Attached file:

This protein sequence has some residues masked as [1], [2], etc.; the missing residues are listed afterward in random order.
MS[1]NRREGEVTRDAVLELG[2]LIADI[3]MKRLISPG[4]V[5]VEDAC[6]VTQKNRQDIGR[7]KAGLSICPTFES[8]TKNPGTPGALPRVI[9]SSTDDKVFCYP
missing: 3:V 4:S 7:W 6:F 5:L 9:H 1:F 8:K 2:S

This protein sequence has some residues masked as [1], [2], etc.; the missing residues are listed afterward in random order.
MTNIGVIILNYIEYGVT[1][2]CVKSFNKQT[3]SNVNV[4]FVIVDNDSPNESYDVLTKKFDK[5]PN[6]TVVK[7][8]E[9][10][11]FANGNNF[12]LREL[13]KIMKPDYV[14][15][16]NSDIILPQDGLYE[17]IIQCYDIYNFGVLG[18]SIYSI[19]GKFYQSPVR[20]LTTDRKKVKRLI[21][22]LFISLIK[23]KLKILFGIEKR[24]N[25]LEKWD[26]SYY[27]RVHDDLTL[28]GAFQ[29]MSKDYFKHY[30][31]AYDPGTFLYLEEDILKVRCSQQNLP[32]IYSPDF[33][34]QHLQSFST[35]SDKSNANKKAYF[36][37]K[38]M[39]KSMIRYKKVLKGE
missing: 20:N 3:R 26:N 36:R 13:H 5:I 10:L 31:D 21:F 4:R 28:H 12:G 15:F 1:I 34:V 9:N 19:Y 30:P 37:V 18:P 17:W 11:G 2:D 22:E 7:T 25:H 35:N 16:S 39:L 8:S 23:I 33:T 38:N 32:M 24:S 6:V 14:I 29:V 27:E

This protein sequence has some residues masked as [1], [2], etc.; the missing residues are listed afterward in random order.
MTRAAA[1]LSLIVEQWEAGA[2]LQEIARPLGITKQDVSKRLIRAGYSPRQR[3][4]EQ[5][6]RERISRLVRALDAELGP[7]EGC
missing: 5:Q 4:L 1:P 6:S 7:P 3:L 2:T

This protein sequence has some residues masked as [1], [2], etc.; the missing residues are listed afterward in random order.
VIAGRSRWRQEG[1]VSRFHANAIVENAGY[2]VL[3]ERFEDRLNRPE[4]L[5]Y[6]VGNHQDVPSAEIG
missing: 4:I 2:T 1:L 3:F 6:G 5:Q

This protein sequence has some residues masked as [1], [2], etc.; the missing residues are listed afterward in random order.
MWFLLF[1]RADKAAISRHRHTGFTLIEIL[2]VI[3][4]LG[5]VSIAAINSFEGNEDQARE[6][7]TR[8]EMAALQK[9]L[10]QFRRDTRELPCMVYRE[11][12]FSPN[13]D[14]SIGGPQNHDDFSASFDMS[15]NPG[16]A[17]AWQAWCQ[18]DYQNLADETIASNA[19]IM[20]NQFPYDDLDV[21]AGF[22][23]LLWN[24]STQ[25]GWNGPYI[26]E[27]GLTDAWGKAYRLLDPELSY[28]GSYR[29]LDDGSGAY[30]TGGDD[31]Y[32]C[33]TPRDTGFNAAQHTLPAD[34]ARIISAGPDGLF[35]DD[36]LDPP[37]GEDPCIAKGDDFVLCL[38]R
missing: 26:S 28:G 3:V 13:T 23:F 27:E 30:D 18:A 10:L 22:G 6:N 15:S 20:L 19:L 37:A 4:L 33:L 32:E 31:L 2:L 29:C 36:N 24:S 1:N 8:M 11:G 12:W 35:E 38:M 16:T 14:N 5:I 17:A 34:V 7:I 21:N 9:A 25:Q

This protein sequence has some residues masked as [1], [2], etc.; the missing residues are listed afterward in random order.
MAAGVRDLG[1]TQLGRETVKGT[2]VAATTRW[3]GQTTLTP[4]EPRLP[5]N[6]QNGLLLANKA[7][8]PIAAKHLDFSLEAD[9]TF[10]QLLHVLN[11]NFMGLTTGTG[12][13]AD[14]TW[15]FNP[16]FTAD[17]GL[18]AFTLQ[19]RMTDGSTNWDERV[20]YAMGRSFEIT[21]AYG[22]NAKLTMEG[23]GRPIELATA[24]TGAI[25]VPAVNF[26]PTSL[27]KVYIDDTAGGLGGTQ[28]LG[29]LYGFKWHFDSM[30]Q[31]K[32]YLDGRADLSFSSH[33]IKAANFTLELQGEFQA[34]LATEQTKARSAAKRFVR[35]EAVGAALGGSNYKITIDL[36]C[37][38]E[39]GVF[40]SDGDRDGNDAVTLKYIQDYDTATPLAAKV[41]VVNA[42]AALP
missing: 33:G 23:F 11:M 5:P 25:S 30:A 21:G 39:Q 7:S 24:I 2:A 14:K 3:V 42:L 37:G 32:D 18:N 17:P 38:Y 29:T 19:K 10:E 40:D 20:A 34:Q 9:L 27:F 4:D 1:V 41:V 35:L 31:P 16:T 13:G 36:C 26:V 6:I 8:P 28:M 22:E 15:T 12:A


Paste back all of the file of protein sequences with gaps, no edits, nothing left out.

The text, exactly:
This protein sequence has some residues masked as [1], [2], etc.; the missing residues are listed afterward in random order.
MS[1]NRREGEVTRDAVLELG[2]LIADI[3]MKRLISPG[4]V[5]VEDAC[6]VTQKNRQDIGR[7]KAGLSICPTFES[8]TKNPGTPGALPRVI[9]SSTDDKVFCYP
missing: 3:V 4:S 7:W 6:F 5:L 9:H 1:F 8:K 2:S

This protein sequence has some residues masked as [1], [2], etc.; the missing residues are listed afterward in random order.
MTNIGVIILNYIEYGVT[1][2]CVKSFNKQT[3]SNVNV[4]FVIVDNDSPNESYDVLTKKFDK[5]PN[6]TVVK[7][8]E[9][10][11]FANGNNF[12]LREL[13]KIMKPDYV[14][15][16]NSDIILPQDGLYE[17]IIQCYDIYNFGVLG[18]SIYSI[19]GKFYQSPVR[20]LTTDRKKVKRLI[21][22]LFISLIK[23]KLKILFGIEKR[24]N[25]LEKWD[26]SYY[27]RVHDDLTL[28]GAFQ[29]MSKDYFKHY[30][31]AYDPGTFLYLEEDILKVRCSQQNLP[32]IYSPDF[33][34]QHLQSFST[35]SDKSNANKKAYF[36][37]K[38]M[39]KSMIRYKKVLKGE
missing: 20:N 3:R 26:N 36:R 13:H 5:I 10:L 31:D 21:F 4:R 28:H 12:G 15:F 1:I 34:V 9:N 19:Y 30:P 37:V 18:P 17:W 11:G 2:D 22:E 7:T 25:H 35:N 16:S 39:L 8:S 23:I 33:T 38:N 32:M 24:S 6:V 14:I 29:V 27:E

This protein sequence has some residues masked as [1], [2], etc.; the missing residues are listed afterward in random order.
MTRAAA[1]LSLIVEQWEAGA[2]LQEIARPLGITKQDVSKRLIRAGYSPRQR[3][4]EQ[5][6]RERISRLVRALDAELGP[7]EGC
missing: 5:Q 4:L 1:P 6:S 7:P 3:L 2:T

This protein sequence has some residues masked as [1], [2], etc.; the missing residues are listed afterward in random order.
VIAGRSRWRQEG[1]VSRFHANAIVENAGY[2]VL[3]ERFEDRLNRPE[4]L[5]Y[6]VGNHQDVPSAEIG
missing: 4:I 2:T 1:L 3:F 6:G 5:Q

This protein sequence has some residues masked as [1], [2], etc.; the missing residues are listed afterward in random order.
MWFLLF[1]RADKAAISRHRHTGFTLIEIL[2]VI[3][4]LG[5]VSIAAINSFEGNEDQARE[6][7]TR[8]EMAALQK[9]L[10]QFRRDTRELPCMVYRE[11][12]FSPN[13]D[14]SIGGPQNHDDFSASFDMS[15]NPG[16]A[17]AWQAWCQ[18]DYQNLADETIASNA[19]IM[20]NQFPYDDLDV[21]AGF[22][23]LLWN[24]STQ[25]GWNGPYI[26]E[27]GLTDAWGKAYRLLDPELSY[28]GSYR[29]LDDGSGAY[30]TGGDD[31]Y[32]C[33]TPRDTGFNAAQHTLPAD[34]ARIISAGPDGLF[35]DD[36]LDPP[37]GEDPCIAKGDDFVLCL[38]R
missing: 26:S 28:G 3:V 13:T 23:F 27:E 30:D 18:A 10:L 22:G 6:N 15:S 20:L 19:L 37:A 4:L 33:L 32:E 31:L 2:L 29:C 36:N 24:S 1:N 8:M 11:G 12:W 35:E 38:M 16:T 14:N 5:I 17:A 34:V 7:I 21:N 9:A 25:Q

This protein sequence has some residues masked as [1], [2], etc.; the missing residues are listed afterward in random order.
MAAGVRDLG[1]TQLGRETVKGT[2]VAATTRW[3]GQTTLTP[4]EPRLP[5]N[6]QNGLLLANKA[7][8]PIAAKHLDFSLEAD[9]TF[10]QLLHVLN[11]NFMGLTTGTG[12][13]AD[14]TW[15]FNP[16]FTAD[17]GL[18]AFTLQ[19]RMTDGSTNWDERV[20]YAMGRSFEIT[21]AYG[22]NAKLTMEG[23]GRPIELATA[24]TGAI[25]VPAVNF[26]PTSL[27]KVYIDDTAGGLGGTQ[28]LG[29]LYGFKWHFDSM[30]Q[31]K[32]YLDGRADLSFSSH[33]IKAANFTLELQGEFQA[34]LATEQTKARSAAKRFVR[35]EAVGAALGGSNYKITIDL[36]C[37][38]E[39]GVF[40]SDGDRDGNDAVTLKYIQDYDTATPLAAKV[41]VVNA[42]AALP
missing: 33:G 23:F 11:M 5:P 25:S 30:A 21:G 39:Q 7:S 24:I 2:A 14:K 3:V 42:L 37:G 32:D 18:N 17:P 38:Y 29:T 19:K 10:E 40:D 20:A 34:Q 9:L 27:F 4:D 1:V 41:V 35:L 31:P 16:T 13:G 36:C 26:V 6:I 8:P 28:M 22:E 15:T 12:A